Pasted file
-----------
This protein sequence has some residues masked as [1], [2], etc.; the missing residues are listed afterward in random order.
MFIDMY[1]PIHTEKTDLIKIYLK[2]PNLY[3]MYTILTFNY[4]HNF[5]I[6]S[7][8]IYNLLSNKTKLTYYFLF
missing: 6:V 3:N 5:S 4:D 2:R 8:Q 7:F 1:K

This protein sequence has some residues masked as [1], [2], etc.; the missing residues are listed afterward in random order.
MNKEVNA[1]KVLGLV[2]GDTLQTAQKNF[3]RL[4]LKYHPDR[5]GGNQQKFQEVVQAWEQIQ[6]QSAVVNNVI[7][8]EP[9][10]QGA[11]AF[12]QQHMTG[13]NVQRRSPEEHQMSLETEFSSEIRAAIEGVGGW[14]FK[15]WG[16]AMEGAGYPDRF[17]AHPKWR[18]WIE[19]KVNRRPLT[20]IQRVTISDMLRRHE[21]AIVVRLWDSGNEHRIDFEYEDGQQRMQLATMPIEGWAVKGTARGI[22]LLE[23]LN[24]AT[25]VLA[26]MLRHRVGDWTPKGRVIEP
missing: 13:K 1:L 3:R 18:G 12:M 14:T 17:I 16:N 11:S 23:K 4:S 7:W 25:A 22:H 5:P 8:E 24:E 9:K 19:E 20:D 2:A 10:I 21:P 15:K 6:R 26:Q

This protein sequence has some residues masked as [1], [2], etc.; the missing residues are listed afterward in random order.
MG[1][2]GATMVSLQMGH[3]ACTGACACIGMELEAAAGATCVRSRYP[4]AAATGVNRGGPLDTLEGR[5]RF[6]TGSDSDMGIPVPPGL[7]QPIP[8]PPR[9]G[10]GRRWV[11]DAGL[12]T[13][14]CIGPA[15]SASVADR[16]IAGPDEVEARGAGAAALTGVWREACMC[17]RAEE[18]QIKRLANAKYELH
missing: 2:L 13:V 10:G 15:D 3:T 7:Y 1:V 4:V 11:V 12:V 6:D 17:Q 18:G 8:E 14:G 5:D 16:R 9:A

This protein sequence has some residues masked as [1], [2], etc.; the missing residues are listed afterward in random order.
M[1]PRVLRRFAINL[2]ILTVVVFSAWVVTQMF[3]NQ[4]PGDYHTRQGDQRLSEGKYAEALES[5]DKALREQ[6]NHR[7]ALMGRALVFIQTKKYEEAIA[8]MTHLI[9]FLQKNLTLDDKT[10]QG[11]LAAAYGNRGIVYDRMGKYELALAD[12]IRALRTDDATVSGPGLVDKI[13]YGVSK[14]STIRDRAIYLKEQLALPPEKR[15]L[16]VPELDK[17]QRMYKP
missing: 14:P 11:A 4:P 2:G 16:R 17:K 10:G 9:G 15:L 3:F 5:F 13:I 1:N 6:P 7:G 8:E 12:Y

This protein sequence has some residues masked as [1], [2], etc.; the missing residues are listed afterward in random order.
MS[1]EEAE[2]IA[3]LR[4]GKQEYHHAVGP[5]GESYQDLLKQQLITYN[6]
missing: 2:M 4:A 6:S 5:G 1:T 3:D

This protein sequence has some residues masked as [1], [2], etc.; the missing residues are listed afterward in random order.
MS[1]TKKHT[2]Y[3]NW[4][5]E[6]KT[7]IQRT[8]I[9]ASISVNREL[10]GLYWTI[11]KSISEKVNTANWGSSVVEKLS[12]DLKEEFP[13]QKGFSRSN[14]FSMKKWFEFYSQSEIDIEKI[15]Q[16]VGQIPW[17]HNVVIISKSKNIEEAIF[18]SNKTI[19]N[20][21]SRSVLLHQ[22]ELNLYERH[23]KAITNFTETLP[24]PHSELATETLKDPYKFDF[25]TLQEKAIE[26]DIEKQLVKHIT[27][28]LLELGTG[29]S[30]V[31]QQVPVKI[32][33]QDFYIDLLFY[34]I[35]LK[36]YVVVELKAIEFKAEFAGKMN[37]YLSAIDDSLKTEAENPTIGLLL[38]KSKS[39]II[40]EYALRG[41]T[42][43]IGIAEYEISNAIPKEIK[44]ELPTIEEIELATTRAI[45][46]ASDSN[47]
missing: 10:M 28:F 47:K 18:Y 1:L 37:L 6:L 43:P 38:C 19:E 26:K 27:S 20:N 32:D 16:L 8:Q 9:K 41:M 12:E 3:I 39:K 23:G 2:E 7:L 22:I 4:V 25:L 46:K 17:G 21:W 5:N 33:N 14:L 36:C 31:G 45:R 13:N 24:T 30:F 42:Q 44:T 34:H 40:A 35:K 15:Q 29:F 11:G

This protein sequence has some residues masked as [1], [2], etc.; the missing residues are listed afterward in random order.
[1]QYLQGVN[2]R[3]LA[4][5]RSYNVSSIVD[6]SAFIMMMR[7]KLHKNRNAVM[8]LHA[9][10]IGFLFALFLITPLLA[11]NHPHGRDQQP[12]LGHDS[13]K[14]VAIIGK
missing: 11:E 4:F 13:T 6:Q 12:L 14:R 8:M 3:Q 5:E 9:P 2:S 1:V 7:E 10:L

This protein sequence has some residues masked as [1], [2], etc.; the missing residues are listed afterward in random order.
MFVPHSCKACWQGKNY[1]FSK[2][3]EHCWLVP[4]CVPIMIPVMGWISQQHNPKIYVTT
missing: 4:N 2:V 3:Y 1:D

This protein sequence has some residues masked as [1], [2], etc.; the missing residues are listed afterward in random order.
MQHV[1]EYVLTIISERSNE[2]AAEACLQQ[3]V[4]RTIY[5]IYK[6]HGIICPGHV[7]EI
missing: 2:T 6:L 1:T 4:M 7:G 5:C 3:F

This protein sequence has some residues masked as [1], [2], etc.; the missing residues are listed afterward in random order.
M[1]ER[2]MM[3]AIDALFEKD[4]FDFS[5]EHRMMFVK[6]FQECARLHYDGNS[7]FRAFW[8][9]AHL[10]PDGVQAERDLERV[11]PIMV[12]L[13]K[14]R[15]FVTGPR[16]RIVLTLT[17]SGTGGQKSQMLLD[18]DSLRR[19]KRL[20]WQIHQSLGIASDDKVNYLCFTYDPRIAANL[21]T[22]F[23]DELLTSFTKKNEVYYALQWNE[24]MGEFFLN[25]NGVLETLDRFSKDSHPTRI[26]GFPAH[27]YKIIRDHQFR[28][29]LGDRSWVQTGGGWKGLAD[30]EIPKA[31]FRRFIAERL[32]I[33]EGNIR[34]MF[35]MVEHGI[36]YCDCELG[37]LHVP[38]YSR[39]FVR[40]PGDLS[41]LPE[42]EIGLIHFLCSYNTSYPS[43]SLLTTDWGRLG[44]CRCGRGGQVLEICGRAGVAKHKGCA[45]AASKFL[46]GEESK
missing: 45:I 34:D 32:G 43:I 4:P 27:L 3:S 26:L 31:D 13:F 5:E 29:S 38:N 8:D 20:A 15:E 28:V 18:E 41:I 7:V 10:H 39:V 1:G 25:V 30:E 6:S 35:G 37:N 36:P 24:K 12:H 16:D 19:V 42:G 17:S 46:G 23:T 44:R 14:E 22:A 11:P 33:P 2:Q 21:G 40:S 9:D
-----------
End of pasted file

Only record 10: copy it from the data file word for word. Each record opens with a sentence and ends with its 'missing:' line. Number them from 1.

This protein sequence has some residues masked as [1], [2], etc.; the missing residues are listed afterward in random order.
M[1]ER[2]MM[3]AIDALFEKD[4]FDFS[5]EHRMMFVK[6]FQECARLHYDGNS[7]FRAFW[8][9]AHL[10]PDGVQAERDLERV[11]PIMV[12]L[13]K[14]R[15]FVTGPR[16]RIVLTLT[17]SGTGGQKSQMLLD[18]DSLRR[19]KRL[20]WQIHQSLGIASDDKVNYLCFTYDPRIAANL[21]T[22]F[23]DELLTSFTKKNEVYYALQWNE[24]MGEFFLN[25]NGVLETLDRFSKDSHPTRI[26]GFPAH[27]YKIIRDHQFR[28][29]LGDRSWVQTGGGWKGLAD[30]EIPKA[31]FRRFIAERL[32]I[33]EGNIR[34]MF[35]MVEHGI[36]YCDCELG[37]LHVP[38]YSR[39]FVR[40]PGDLS[41]LPE[42]EIGLIHFLCSYNTSYPS[43]SLLTTDWGRLG[44]CRCGRGGQVLEICGRAGVAKHKGCA[45]AASKFL[46]GEESK
missing: 45:I 34:D 32:G 43:I 4:P 27:L 3:S 26:L 31:D 13:F 5:E 29:S 38:N 8:D 20:A 15:E 28:V 18:E 41:I 7:V 10:H 39:V 1:G 25:V 30:E 6:S 35:G 37:N 36:P 24:K 12:H 16:D 19:V 42:G 17:S 46:G 23:T 44:R 14:E 22:A 11:P 33:P 2:Q 21:G 40:S 9:D